'Will & Grace' Reboot Already Renewed For Season 2 [TCA 2017]

This morning, NBC Entertainment Chairman Robert Greenblatt said he's hopeful to do more than one season of the return of Will & Grace. Later in the afternoon, he introduced the Will & Grace panel by confirming that he's ordered a second season and added four more to the first season, bringing it to a total of 16 episodes.

"I'm happy to say we just got all of our business done," Greenblatt said. "We're announcing today we're ordering a second season, 13 more episodes for next year."

Creators Max Mutchnick and David Kohan hinted at how the season premiere explains how the gang is all back together. "Our job starting the show out and getting it reestablished is going to be about resetting the rules," Mutchnick said. "We spent the most time in story camp figuring out what would be the best way to tell the audience exactly where they are at and what they are up to at this time. We think we came up with the right way to do that. We just want to hold off on telling you exactly what that is because it will take away some of the fun. It's not anything that's going to surprise you."

All signs point to a reunion of sorts, as Will (Eric McCormack) and Grace (Debra Messing) decide to become roommates again. "They haven't been living together for the entire time we haven't seen them," Mutchnick said.

After the panel, Messing indicated that Grace's interior design career is going well. This illuminated Kohan's earlier comment about bringing Will and Grace back together. "Circumstances bring them together again," Kohan hinted. "They live their lives. As times change, as you get older you shift the prism of your perspective."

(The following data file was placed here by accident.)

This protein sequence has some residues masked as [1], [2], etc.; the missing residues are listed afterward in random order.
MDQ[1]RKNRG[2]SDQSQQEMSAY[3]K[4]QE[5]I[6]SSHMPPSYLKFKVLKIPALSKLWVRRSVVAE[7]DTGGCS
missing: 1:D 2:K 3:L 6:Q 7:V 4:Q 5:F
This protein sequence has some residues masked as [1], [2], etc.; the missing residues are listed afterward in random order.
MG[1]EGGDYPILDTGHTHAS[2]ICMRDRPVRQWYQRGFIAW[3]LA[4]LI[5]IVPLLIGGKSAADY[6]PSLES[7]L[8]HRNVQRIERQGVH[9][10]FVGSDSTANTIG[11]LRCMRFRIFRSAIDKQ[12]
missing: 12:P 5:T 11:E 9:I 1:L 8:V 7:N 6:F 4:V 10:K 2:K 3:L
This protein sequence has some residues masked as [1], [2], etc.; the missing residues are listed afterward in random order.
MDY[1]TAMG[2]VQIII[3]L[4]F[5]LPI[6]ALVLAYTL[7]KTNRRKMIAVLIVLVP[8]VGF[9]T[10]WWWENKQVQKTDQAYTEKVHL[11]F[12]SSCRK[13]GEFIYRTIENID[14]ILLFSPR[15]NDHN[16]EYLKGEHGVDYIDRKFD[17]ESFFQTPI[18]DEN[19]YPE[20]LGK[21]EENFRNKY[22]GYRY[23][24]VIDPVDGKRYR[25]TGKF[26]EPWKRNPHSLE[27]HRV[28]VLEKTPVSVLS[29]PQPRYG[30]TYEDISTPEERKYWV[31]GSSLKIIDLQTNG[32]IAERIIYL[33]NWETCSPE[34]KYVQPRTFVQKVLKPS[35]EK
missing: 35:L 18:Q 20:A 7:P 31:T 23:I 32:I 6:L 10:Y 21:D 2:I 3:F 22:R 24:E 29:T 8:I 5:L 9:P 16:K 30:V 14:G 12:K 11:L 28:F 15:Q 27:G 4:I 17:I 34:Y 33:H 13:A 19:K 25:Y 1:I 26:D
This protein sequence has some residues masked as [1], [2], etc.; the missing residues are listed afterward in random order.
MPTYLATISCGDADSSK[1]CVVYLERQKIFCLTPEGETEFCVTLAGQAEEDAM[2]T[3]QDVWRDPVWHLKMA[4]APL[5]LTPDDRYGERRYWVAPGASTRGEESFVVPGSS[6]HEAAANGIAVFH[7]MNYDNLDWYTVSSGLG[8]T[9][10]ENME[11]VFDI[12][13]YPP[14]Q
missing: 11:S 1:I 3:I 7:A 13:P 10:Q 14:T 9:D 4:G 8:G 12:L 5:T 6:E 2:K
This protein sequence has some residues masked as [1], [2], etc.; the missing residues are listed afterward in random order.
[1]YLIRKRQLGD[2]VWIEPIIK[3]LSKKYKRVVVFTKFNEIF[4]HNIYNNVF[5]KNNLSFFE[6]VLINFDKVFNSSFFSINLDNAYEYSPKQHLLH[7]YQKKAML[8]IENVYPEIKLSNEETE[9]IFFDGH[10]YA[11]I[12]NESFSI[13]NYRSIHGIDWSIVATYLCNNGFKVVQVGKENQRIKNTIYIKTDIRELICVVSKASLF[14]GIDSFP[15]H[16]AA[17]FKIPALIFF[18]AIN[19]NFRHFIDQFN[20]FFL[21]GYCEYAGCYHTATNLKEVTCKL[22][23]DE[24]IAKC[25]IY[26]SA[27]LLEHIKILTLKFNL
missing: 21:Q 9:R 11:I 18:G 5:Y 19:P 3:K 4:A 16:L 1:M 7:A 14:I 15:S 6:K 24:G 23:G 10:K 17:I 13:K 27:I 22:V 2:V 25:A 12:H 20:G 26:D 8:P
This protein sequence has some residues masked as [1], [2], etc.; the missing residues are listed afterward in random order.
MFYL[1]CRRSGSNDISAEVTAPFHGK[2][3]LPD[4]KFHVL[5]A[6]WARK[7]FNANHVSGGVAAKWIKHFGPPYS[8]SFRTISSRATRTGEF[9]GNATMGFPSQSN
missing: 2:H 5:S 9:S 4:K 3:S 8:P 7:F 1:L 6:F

However, the new show won't be agenda driven. Topical humor will only come in service of the story. "You can't write a sitcom about concepts or ideas," Kohan said. "You write about characters. They live in the world and have opinions. To that extent it reflects the culture. To try to tackle those things head on I don't think does justice."

The election video that got the whole cast together in the first place revealed that Karen (Megan Mullally) was voting for Trump. Since he will be the sitting president when the show returns, that provides some comedy.

"The conflict is if one character is a Trump supporter and one isn't, there's conflict, rather than a bunch of people hammering at the same person," Kohan said.

The cast also hopes the evolving LGBTQ rights movement will be addressed. "When we started, it was revolutionary to have two gay characters," Messing said. "What we were able to address at the time was LGB. We stopped at B. My hope is that now we can finish the alphabet. With gender identity, there are so many things being discussed in our culture."

Mutchnick and Kohan also hope to make the previous eight seasons of Will & Grace available on streaming services soon. James L. Burrows is returning to direct all 16 season one episodes.

"It's as important as any piece up here on this stage," Mutchnick said. "He's just older than us and doesn't care as much. He gets to be at home in his gorgeous house and not put on a suit. Jimmy is the conductor of this orchestra."

Will & Grace is now shooting on the Universal Studios lot. Mutchnick said they could have returned to the original stage at CBS Radford, but preferred the new option.

"It was all available to us, but nothing was better than what Bob [Greenblatt] offered," Mutchnick said.

Will & Grace returns September 28 on NBC.